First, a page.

AI Credits and pricing
Along with AI Sentence Correct, we are also introducing a new system of credits for AI functions. AI credits can be used for any of the new AI functions we have planned, starting with Sentence Correct. All existing Pro subscriptions as of today now include 20 AI credits each month, enabling you to use Sentence Correct several times as part of your existing subscription.
Later in April, we will be introducing new pricing for all Pro subscriptions, and you will be able to subscribe to a new Pro + AI subscription plan, which will give you 60 credits per month. And, if you find yourself wanting to use Sentence Correct even more extensively, you will also be able to buy additional credits directly.
Lock in current Kanshudo pricing and 20 AI Credits per month: Go Pro!
Kanshudo's policy is to grandfather existing subscription pricing - in other words, if you subscribe today, you will lock in both current pricing for Pro access and current AI subscription credits. This means that you can lock in 20 AI credits per month today as part of existing prices. Once we switch to new pricing, a basic Pro plan will be more expensive, and AI credits will be additional - so this is an amazing opportunity. If you are not yet a Kanshudo Pro, why not go Pro today?
Here's a summary of AI credits under current and new pricing:
AI CreditsCurrentNew Pricing
Pro + AI-60
If you are not yet a Pro, now is the time to take advantage of this pricing!
Lock in current Kanshudo pricing and 20 AI Credits per month: Go Pro!

Posted: 2024-02-16, Tags: joy-o-kanji kanji
We've bundled 16 more Joy o' Kanji essays to show you the connections between kanji. Bundles 15 and 16 largely focus on water. The first collection presents the pleasures of bathing outdoors, the history of bathhouses, and the nuts and bolts of bathtub terms. Bundle 16 looks at the relationship between mounded-up earth (e.g., embankments and ridges in fields) and the water below (e.g., moats and flooded rice fields). Bundles 17 and 18 focus on intricate systems. The former introduces the way people have conceptually divided the hours in a day. The latter bundle examines hard-working animals that produce items that have boosted the Japanese economy.
In Hot Water
栓 槽 岡 呂
Bathing in Japan could mean communing with nature, following rigid procedures in a bathhouse, or soaking in water that other relatives have used. These essays cover all situations. They introduce practical terms for "bathtub," "turning on a faucet," and "overflowing." You'll learn where people bathed before owning bathtubs. You'll see how, in bathhouses, smaller, raised pools and larger pools below floor level respectively represent land and sea. You'll learn which "bathtub" term the Japanese associate with empty basins versus full pools at hot springs. And you'll discover how bathing has connected to religion, family bonds, prostitution, and a famous thief.
Corduroy Landforms
畝 堤 畔 堀
The Japanese have long corrugated the earth, mounding and trenching it with grand plans. Embankments (堤) rise above rivers to prevent floods. Dug-out moats (堀), whether empty or full, contrast with higher bordering land for castle defense. An agricultural field features ridges (畝) and furrows, with plants in raised areas, irrigation in "valleys." A footpath is just high enough above a flooded rice field (畔) that 畔also represents "causeway, a raised road across low or wet ground." See how the Japanese have gone to great lengths to create "corduroy" landforms.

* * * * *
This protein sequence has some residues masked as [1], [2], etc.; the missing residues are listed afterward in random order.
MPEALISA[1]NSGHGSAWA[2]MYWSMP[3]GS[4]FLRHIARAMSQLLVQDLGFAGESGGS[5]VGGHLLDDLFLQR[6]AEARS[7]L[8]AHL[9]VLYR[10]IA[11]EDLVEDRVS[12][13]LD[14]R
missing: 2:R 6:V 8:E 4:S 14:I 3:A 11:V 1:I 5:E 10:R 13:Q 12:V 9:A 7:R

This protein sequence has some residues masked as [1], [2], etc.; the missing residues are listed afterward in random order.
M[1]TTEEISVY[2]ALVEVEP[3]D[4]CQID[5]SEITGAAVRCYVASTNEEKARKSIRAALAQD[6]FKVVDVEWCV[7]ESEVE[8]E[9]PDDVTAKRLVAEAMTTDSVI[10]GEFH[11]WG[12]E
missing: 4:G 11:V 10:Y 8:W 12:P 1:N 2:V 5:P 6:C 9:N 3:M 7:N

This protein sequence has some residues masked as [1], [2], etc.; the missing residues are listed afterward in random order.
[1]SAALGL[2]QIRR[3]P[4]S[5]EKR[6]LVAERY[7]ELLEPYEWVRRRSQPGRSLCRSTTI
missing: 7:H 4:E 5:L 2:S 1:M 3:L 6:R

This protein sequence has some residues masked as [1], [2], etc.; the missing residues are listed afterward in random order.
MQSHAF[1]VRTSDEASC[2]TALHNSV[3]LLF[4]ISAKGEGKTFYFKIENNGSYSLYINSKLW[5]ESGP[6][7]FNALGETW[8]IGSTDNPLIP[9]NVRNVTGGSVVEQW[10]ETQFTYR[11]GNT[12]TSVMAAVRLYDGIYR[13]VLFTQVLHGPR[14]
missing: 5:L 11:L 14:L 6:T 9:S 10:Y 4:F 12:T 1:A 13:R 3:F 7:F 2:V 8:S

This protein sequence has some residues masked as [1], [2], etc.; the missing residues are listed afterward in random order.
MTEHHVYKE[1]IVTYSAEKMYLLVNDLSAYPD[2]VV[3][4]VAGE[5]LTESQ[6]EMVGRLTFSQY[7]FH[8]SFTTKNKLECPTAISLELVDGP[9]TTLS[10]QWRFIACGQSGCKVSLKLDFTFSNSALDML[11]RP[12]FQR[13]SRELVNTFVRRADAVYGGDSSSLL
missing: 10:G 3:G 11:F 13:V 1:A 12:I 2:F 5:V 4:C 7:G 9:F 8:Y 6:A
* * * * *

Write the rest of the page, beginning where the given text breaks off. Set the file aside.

Windows of Time
午 更 宵 旦
Rock around the clock with these four kanji. They might seem to represent mere points in a 24-hour stretch. But as 午 appears in terms for "morning" and "afternoon," it applies to a large chunk of the day. Then 宵 takes over, generally meaning "early evening" but also sometimes "evening." We find 更 in terms for the ancient Chinese system of night watches that ran from about 7 p.m. to 5 a.m. Night ends with dawn (旦). These multipurpose kanji also symbolize parts of the year, from New Year's (旦) to late autumn (更).
Intricate Systems
繭 桑 巣 蜂
These essays detail complex, interdependent systems, both natural and economic. Sericulture was once so essential to Japan's economy that mulberry (桑) fields are marked on maps, as silkworms eat only mulberry leaves. These animals laboriously spin cocoons (繭), producing filaments that become silk kimonos after many financial transactions. Similarly, Japanese apiarists oversee busy bees (蜂) that make not only hives and honeycomb but also honey to be sold and consumed in multiple ways. Animals build intricate nests and webs (both 巣) that inspire terrific Japanese figurative language. People even eat some nests!
Thematic Bundles are available for purchase at the discounted price of $8. (Four essays would normally cost $12.) You can also access bundles with essay credits, which are allocated as part of joint Kanshudo + Joy o' Kanji subscriptions.
Joy o' Kanji essays are a great way to deepen your insight into specific kanji, and bundles will introduce you to new connections and more profound meanings. Try a Thematic Bundle today!

Kanshudo is your AI Japanese tutor, and your constant companion on the road to mastery of the Japanese language. To get started learning Japanese, just follow the study recommendations on your Dashboard. You can use Quick search (accessible using the icon at the top of every page) to look up any Japanese word, kanji or grammar point, as well as to find anything on Kanshudo quickly. For an overview, take the tour.